If you’ve hung around gyms enough, you’ve heard, “No curling in the squat rack!” Is this really true? Will you immediately be kicked out, membership revoked, and publicly shamed, if you curl in the squat rack?
The short answer is, haha maybe! Yes, curling in the squat rack is frowned upon. Here’s why.
If you’re reading this in January, happy new year! Check out this guide on how to make and keep new year fitness resolutions.
Why Squat Racks Are In Demand
Ah, the squat rack! The most fun, or the most intimidating piece of equipment in any gym. It’ll separate the men from the boys, put hair on your chest… or whatever silly phrase you want to use. It is often misunderstood, feared, or blamed for all kinds of aches and pains.
The truth is, the squat is one of the most useful and important lifts for everyone, male or female, young or old.
Because of this, you’ll often see squat racks fully booked in gyms whose culture supports lifting. Lifters often spend more time on the squat rack than at other gym locations, because the squat requires a smart and deliberate warm up. It takes longer than other exercises, both to warm up, and to rest between sets.
Additionally, the squat rack is the only safe place to actually squat heavy. Because of this, squat racks are often in use.
Squat Rack Etiquette
It becomes problematic when people take an entire squat rack to curl, which is an exercise that can be performed in pretty much any other location in the gym. There are usually dedicated straight bars already fixed with weights. There are dumbbells for hammer curls, concentration curls, preacher curl machines, and cables for more curls.
There are seated racks for shoulder pressing, and dumbbells for overhead pressing. There are shoulder press machines. Sure, these exercises can be a bit easier in the squat rack, and yeah, it’s fun to use the big barbell!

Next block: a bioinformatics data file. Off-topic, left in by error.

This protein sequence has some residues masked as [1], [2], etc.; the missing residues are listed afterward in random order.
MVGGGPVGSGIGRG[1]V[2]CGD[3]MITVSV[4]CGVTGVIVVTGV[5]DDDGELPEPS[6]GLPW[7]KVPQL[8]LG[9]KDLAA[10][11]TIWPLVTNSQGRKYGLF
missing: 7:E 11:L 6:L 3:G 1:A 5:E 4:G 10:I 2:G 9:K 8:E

Squat in the Squat Rack
BUT- hold your horses, there! As mentioned previously, there’s nowhere else in the gym to safely squat, but a squat rack. Because of this, squatters should have priority in the squat racks.
The caveat is if the gym is slow and there are many racks available. In that case, it may be ok to use it for a few sets of presses or curls. Sometimes, the squat rack is a great place to modify an exercise for a client, such as for doing pushups from an elevated bar. In this case, the squat rack is extremely convenient.
However, squatters should again be given priority for this specific lift. It’s just a courteous thing to do.
How to Share a Squat Rack
If pressing or curling in the squat rack is important to you, consider going to the gym at off times when it is less busy. You might find you have time to get your training in without dirty looks from busy exercisers.
Consider the rest of the gym, and all the other dedicated areas to work specific movements. Be creative! Watch home gym exercisers. With a small home gym or garage gym, they figure out workarounds for everything!
Finally, if you do use the squat rack for something other than it’s intended purpose, just be courteous. If you’re a regular, you’ll know when people need the racks and when they are waiting. If someone is waiting, you can let begin working in while you finish your sets. Here’s a great goblet squat tutorial. Goblet squats can be used as a warm up while you are waiting to squat, or an accessory to get more volume after.
You can also use this time to work some of the best rear delt exercises, which are often overlooked but always valuable.
If you’re brand new to the gym and want to learn more of the etiquette as you do your exercise, try my program Square 1. This is meant to teach the brand new exerciser how to get a workout, and how to navigate a new gym. Also read How to Overcome Gym Intimidation. You really do belong in the gym!
Please feel free to contact me if you have any questions or would like to do a free consult. Happy training!
About the author
Kathryn Alexander is a strength coach and personal trainer in Austin, Texas. She loves hiking, college football, and the feel of a perfectly knurled barbell. Read more about Kathryn here.